Have you ever started a diet or exercise program, but didn’t stick with it? Or set out after your goals with the best intentions, but failed to keep the momentum going?
We all know how to be productive, get our work done, exercise and eat healthy, yet we’re not any closer to achieving our goals than we were nine months ago.
Our tendency to form grand plans is no help — it leaves us feeling intimidated by our own expectations. Simply, ‘we bite off more than we can chew’ and get overwhelmed too quickly.
Remember that your goals are the larger items that you wish to someday accomplish. Most importantly, they should be SMART: specific, measurable, achievable, realistic and time-bound.
Therefore, in order to be successful in establishing good habits this school year, we must find a balance between our need to dream big and our day-to-day activities.
Whether you’re hoping to improve your study, exercise or eating habits, these tips and tricks will help you make them stick this school year.
Setting big goals is exciting, but starting with smaller, potentially boring, goals are more likely to lead you to success. A small, but still SMART goal would be to run for 10 minutes each day by the lake, replace one unhealthy snack with raw veggies or study for 30 minutes before class at Stauffer. Once the action becomes easy, you can build on that goal.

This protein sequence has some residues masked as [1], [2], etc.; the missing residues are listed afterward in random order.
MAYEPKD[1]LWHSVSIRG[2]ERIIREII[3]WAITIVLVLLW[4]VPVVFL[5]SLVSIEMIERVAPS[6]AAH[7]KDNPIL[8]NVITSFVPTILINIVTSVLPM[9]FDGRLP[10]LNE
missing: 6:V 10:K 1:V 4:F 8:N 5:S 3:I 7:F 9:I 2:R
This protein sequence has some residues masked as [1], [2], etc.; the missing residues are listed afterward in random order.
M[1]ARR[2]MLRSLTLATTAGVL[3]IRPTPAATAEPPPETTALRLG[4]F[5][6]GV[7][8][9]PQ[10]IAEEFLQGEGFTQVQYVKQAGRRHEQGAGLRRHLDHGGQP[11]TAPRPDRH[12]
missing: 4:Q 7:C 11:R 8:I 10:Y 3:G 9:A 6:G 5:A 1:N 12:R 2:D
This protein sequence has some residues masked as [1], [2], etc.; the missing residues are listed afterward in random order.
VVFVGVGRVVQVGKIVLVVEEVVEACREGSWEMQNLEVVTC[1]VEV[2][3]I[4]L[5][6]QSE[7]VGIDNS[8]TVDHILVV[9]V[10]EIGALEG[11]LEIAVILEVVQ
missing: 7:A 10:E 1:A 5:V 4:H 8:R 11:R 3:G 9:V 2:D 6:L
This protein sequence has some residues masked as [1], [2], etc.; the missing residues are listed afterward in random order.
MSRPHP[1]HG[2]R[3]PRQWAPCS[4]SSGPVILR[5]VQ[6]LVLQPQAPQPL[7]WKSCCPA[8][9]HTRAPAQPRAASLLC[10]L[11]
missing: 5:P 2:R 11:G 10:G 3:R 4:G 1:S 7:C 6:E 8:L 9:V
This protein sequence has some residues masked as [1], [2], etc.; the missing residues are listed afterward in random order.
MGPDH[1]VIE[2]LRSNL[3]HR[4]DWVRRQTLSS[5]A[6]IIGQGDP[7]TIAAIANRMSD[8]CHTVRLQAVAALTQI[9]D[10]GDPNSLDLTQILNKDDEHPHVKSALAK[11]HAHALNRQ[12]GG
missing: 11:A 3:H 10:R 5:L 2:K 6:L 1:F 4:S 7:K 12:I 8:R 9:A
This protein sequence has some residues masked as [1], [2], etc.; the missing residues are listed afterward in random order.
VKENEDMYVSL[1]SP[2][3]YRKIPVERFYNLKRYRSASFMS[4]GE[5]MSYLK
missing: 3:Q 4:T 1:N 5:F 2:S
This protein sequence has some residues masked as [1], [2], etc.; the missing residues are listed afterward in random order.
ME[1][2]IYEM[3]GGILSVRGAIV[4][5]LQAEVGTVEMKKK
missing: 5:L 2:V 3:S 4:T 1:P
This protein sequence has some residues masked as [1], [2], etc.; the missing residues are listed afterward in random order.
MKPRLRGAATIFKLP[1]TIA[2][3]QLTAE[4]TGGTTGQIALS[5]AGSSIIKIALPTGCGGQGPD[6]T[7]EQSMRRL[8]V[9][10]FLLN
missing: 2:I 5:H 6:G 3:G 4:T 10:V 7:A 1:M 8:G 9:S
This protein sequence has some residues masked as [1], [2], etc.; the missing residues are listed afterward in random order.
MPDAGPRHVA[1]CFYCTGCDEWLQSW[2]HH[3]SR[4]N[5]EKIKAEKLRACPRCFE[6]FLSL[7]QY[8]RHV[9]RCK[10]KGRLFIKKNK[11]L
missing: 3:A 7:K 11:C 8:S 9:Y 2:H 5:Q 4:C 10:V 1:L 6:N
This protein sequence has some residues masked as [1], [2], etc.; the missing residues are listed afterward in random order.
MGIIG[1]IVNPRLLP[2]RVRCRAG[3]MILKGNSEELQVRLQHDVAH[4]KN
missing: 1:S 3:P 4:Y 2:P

Make it convenient
Don’t try to completely revamp your life in a single day. The more difficult and time-consuming it is to take action, the less likely you will do it. Make a schedule and allocate time for your activity, by designating an appropriate amount of work to be completed each day. Remember progress is gradual, not a dramatic change. Learning Strategies also has helpful workshops, such as Balance Schoolwork and Life: Draft Your Weekly Schedule.
The frequency isn’t as important as actually performing the habit; however, once you start, it’s important to keep with it so the habit will become a routine. If you want to start exercising, for example, try going at the same time at the same place for a month. Alternatively, you could commit yourself to a 30-day challenge. The ARC’s free fitness classes are a great starting point to check out classes such as pilates, spin and Zumba.
Do it early
You know best whether you’re a morning person or a night owl; however, it’s important to start your day off right, so do it early. Study in the morning (or before class), for example, when your motivation and willpower levels are higher. To avoid the lure of Mac-Corry burgers, try preparing a healthy dinner ahead of time.
Make it fun
If you don’t enjoy doing something, you aren’t likely to stay with it in the long run. So find ways that will make your lifestyle change as enjoyable as possible. The easiest way is to get a buddy — someone who will not only join you, but also keep you motivated. Start a study group, try a group workout class at the ARC or join the Healthy Cooking Club.
Use your resources
There are various resources made available to help keep you on pace with your goals this year. Don’t feel shy — a little help and outside motivation goes a long way. These are only a few of the services offered at Queen’s that you should check out. For academics, there’s Queen’s Learning Commons, located in Stauffer, as well as ASUS Peer Tutoring and Arts and Science Q Success. For health and wellness, the AMS Food Centre, the ARC and HCDS are all great, on-campus resources.
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